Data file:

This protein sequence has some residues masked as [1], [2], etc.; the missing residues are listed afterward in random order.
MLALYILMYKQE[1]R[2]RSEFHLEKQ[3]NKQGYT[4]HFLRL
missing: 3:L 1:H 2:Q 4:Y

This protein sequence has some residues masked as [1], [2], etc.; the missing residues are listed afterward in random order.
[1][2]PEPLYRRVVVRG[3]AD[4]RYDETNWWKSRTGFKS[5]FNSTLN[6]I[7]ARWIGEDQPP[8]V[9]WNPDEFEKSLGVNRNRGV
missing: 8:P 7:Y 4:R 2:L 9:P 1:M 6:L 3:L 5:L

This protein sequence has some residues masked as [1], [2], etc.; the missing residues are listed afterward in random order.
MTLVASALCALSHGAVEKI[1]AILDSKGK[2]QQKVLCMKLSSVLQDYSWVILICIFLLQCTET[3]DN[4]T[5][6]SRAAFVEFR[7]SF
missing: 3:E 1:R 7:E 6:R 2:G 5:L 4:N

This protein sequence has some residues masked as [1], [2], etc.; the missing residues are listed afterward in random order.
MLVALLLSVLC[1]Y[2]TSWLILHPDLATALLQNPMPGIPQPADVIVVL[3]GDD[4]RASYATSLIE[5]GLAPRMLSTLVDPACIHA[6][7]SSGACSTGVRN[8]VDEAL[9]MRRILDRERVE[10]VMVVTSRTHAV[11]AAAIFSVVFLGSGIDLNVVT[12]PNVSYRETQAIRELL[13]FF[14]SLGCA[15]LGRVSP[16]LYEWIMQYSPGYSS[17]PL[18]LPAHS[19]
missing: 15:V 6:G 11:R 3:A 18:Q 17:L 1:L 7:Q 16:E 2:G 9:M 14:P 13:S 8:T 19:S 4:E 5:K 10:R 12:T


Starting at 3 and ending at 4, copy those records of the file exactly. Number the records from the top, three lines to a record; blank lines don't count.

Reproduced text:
This protein sequence has some residues masked as [1], [2], etc.; the missing residues are listed afterward in random order.
MTLVASALCALSHGAVEKI[1]AILDSKGK[2]QQKVLCMKLSSVLQDYSWVILICIFLLQCTET[3]DN[4]T[5][6]SRAAFVEFR[7]SF
missing: 3:E 1:R 7:E 6:R 2:G 5:L 4:N

This protein sequence has some residues masked as [1], [2], etc.; the missing residues are listed afterward in random order.
MLVALLLSVLC[1]Y[2]TSWLILHPDLATALLQNPMPGIPQPADVIVVL[3]GDD[4]RASYATSLIE[5]GLAPRMLSTLVDPACIHA[6][7]SSGACSTGVRN[8]VDEAL[9]MRRILDRERVE[10]VMVVTSRTHAV[11]AAAIFSVVFLGSGIDLNVVT[12]PNVSYRETQAIRELL[13]FF[14]SLGCA[15]LGRVSP[16]LYEWIMQYSPGYSS[17]PL[18]LPAHS[19]
missing: 15:V 6:G 11:R 3:A 18:Q 17:L 1:L 7:Q 16:E 2:G 9:M 14:P 13:S 8:T 19:S 4:E 5:K 10:R 12:T